Playstation 3 Analysis Overview
This analysis of the PS3 was executed in the Oct-Nov 2009 timeframe and based on hardware that was purchased in early September 2009, shortly after release (Model CECH-2001A). This particular model is a 120GB version with the new, slimmer industrial design. When the Sony PS3 first came out in late 2006 we performed a teardown analysis on the initial release hardware (a 20GB and a 60GB model), as well as an updated view of the hardware in October 2008. We then looked at the evolution of design and cost from the initial release to the 3rd generation of hardware last year. The new PS3 slim is the least expensive hardware configuration yet, but despite our analysis, seems to barely offer a breakeven cost point for Sony.
The bottom line: At this stage (Nov 2009), the fourth generation of hardware seems at or close to the break even point. With our total estimated BOM costs at $336 down from $455 in the 3rd generation hardware (including manufacturing and box contents). Considering the US retail price dropped $100 in 1 year, the costs have more than kept pace. Of course, Sony's blended average selling price worldwide is higher than the US price, which may mean that this console is finally at the tipping point into the black for PS3 hardware after 3 years.
Although all game consoles obviously are targeted to game players and the gaming community, the PS3 has been trying to create a bit of a consumer paradigm shift which, based on it's feature-set and price point, and was initially intended to move the PS3 from the "kid's room to the living room" - primarily due to the Blu-Ray drive feature, which give the PS3 the possibility of being more of a media-hub (a la Apple TV) in the future - which would broaden the PS3's market considerably, but would also represent a significant strategy shift which, unlike Apple, does not appear to be part of Sony's game-plan short-term. The PS3 price point has marginalized the console in terms of mass acceptance and kept it as the luxury console among Nintendo and Microsoft.
PS3 120GB (this model only) - Released September 2009 in US market.
Pricing and Availability
Currently, the model being analyzed retails in the US for $299. Though not verified, during this analysis, it is important to note that the blended ASP for PS3 units sold worldwide is likely higher - as was the case with earlier versions of the hardware, selling prices in Europe and the UK for example equate to much higher ASPs.
The Ever Morphing Cost Structure of the PS3
This design is significantly different from Gen 1 hardware, and even from Gen 2 hardware. Cost reductions are across the board and from generation to generation have focused on die shrinks for core silicon (process node migrations from 90nm, to 65nm and now, in some cases 45nm), but also general redesign where it makes sense to do so. The process migrations continue to drop the overall power requirements of the system, which also reduce to some extent other costs (power supply, and power supply support components, as well as cooling components). The systems have gone from requiring a 400W master power supply in Gen 1 to 260W in Gen2/3 hardware, and now 220W.
We even saw some "dis-integration" of one of the former chips - the last generation of hardware featured a Sony labeled I/O Bridge Controller (akin to the Southbridge chip function in PCs) CXD2984GB which now appears to be split into two chips: Sony CXD2984GB and NEC SW2-301. Though this seems counterintuitive for cost reduction, based on our silicon modeling, this solution is much less expensive than its predecessor's solution.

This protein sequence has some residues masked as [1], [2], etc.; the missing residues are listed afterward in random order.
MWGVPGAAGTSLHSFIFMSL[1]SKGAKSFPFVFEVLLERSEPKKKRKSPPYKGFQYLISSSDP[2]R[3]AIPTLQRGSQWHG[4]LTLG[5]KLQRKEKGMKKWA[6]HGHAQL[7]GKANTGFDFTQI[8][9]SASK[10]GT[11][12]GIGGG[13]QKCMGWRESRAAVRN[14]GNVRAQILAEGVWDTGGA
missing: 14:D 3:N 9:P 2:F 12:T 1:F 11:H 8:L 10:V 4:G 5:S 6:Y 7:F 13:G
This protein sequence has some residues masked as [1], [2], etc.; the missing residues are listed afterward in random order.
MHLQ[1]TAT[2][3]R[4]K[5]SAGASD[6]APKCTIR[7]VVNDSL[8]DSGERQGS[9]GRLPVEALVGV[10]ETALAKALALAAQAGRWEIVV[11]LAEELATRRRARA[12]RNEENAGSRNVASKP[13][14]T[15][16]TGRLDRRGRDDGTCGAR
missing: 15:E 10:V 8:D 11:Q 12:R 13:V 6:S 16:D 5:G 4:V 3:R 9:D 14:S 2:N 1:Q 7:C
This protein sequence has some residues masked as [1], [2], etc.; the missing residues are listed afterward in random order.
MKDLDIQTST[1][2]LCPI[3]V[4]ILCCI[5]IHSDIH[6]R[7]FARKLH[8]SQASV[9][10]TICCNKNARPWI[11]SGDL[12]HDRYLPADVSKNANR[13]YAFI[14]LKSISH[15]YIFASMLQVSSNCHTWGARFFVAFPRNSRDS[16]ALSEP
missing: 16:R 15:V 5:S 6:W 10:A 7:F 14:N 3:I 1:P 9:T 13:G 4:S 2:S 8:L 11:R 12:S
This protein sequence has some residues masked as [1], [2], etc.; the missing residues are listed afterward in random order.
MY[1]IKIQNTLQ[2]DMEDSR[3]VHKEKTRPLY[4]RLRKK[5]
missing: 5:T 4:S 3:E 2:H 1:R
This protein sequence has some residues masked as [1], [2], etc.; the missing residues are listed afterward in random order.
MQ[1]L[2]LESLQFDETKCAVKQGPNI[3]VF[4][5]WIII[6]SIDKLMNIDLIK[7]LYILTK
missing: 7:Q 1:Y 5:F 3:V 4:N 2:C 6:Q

BOM Cost Estimates (BOM Materials Only with No Manufacturing Costs)
Hardware Date 60/80GB 120GB
Gen 1 Nov 06 $800* N/A
Gen 1 Jun 07 $664** N/A
October 08 Analysis
Gen 2/3 Oct 08 $431*** N/A
November 09 Analysis
PS3 2009 Nov 09 N/A $321***
* - Original totals did not include controller or box contents.
** - These totals different (higher) from the mid 2007 analysis as some retrospective changes (i.e. some omissions and under accounted for costs) have been made as part of the Oct 08 analysis.
*** - Not including packaging / literature to be comparable with other figures.
Totals represent console plus 1 controller BOM Costs
The total materials and manufacturing costs reported in this analysis reflect ONLY the direct materials cost (from component vendors and assorted EMS providers), AND manufacturing with basic test. Not included in this analysis are costs above and beyond the material manufacture of the core device itself - cost of intellectual property, royalties and licensing fees (those not already included into the per component price), software, software loading and test, shipping, logistics marketing and other channel costs including not only EMS provider and the OEM's margin, but that of other resellers. Our cost analysis is meant to focus on those costs incurred in the manufacture of the core device and exceptionally in some circumstances the packaging and literature as well.
Furthermore, despite our completeness with respect to hardware costs, there are many other costs we do not account for that should still have the PS3 in the red still. Most of this is IP and development cost related as it relates to the platform and OS itself. Since none of this is accounted for in our hardware analysis, it is worthwhile to consider how much such costs might add to Sony's bottom line.
OEM/ODM/EMS Relationships / Manufacturing
iSuppli understand that the PS3 is currently built by Foxconn in China. Furthermore, cryptic markings on the product label contain "FOX" as a reference.
Country of Origin / Volume Assumptions
The units we analyzed were assembled in China (final integration), with some of the subsystems (hard drive, 802.11 module, etc.) possibly coming from other countries, however integration is all assumed to take place in China.
Furthermore, we have assumed that in order to keep costs low, that custom mechanicals (plastics, metals, etc. were manufactured in China). See the table in the BOM analysis labeled "COO & Test Notes" or the Overview section in the online presentation for a comprehensive list of countries of origin, labor rate assumptions, etc.